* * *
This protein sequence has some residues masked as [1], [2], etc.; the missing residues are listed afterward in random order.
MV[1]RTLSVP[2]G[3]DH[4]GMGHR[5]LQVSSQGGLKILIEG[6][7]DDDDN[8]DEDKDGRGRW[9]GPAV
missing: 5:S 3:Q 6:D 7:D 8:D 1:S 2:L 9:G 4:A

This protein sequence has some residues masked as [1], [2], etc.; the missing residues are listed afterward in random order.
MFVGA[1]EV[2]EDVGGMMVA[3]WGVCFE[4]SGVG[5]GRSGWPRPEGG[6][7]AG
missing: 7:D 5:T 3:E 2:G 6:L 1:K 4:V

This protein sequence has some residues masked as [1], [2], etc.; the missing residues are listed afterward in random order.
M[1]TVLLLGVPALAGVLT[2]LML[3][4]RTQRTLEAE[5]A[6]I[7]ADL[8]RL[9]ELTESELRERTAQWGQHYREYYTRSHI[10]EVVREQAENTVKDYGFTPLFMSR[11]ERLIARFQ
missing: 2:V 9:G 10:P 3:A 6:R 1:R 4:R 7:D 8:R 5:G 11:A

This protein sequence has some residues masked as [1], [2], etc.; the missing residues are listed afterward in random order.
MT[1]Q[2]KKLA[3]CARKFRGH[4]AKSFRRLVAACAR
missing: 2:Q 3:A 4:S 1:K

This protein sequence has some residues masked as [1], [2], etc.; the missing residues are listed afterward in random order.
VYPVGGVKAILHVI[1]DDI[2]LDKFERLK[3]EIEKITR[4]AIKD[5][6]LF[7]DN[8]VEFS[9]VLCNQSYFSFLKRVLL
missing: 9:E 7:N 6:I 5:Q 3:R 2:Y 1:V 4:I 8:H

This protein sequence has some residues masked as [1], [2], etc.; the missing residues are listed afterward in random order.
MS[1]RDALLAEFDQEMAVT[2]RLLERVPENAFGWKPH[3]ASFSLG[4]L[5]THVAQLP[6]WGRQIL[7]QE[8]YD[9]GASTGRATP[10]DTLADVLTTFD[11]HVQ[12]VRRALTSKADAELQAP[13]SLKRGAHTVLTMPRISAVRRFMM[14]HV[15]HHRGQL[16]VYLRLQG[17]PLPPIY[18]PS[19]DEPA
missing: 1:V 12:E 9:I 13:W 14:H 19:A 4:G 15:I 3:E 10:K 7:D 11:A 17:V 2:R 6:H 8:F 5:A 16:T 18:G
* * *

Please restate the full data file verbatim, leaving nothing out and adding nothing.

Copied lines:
This protein sequence has some residues masked as [1], [2], etc.; the missing residues are listed afterward in random order.
MV[1]RTLSVP[2]G[3]DH[4]GMGHR[5]LQVSSQGGLKILIEG[6][7]DDDDN[8]DEDKDGRGRW[9]GPAV
missing: 5:S 3:Q 6:D 7:D 8:D 1:S 2:L 9:G 4:A

This protein sequence has some residues masked as [1], [2], etc.; the missing residues are listed afterward in random order.
MFVGA[1]EV[2]EDVGGMMVA[3]WGVCFE[4]SGVG[5]GRSGWPRPEGG[6][7]AG
missing: 7:D 5:T 3:E 2:G 6:L 1:K 4:V

This protein sequence has some residues masked as [1], [2], etc.; the missing residues are listed afterward in random order.
M[1]TVLLLGVPALAGVLT[2]LML[3][4]RTQRTLEAE[5]A[6]I[7]ADL[8]RL[9]ELTESELRERTAQWGQHYREYYTRSHI[10]EVVREQAENTVKDYGFTPLFMSR[11]ERLIARFQ
missing: 2:V 9:G 10:P 3:A 6:R 1:R 4:R 7:D 8:R 5:G 11:A

This protein sequence has some residues masked as [1], [2], etc.; the missing residues are listed afterward in random order.
MT[1]Q[2]KKLA[3]CARKFRGH[4]AKSFRRLVAACAR
missing: 2:Q 3:A 4:S 1:K

This protein sequence has some residues masked as [1], [2], etc.; the missing residues are listed afterward in random order.
VYPVGGVKAILHVI[1]DDI[2]LDKFERLK[3]EIEKITR[4]AIKD[5][6]LF[7]DN[8]VEFS[9]VLCNQSYFSFLKRVLL
missing: 9:E 7:N 6:I 5:Q 3:R 2:Y 1:V 4:I 8:H

This protein sequence has some residues masked as [1], [2], etc.; the missing residues are listed afterward in random order.
MS[1]RDALLAEFDQEMAVT[2]RLLERVPENAFGWKPH[3]ASFSLG[4]L[5]THVAQLP[6]WGRQIL[7]QE[8]YD[9]GASTGRATP[10]DTLADVLTTFD[11]HVQ[12]VRRALTSKADAELQAP[13]SLKRGAHTVLTMPRISAVRRFMM[14]HV[15]HHRGQL[16]VYLRLQG[17]PLPPIY[18]PS[19]DEPA
missing: 1:V 12:E 9:I 13:W 14:H 19:A 4:G 15:I 3:E 10:K 7:D 11:A 17:V 2:R 6:H 8:F 5:A 16:T 18:G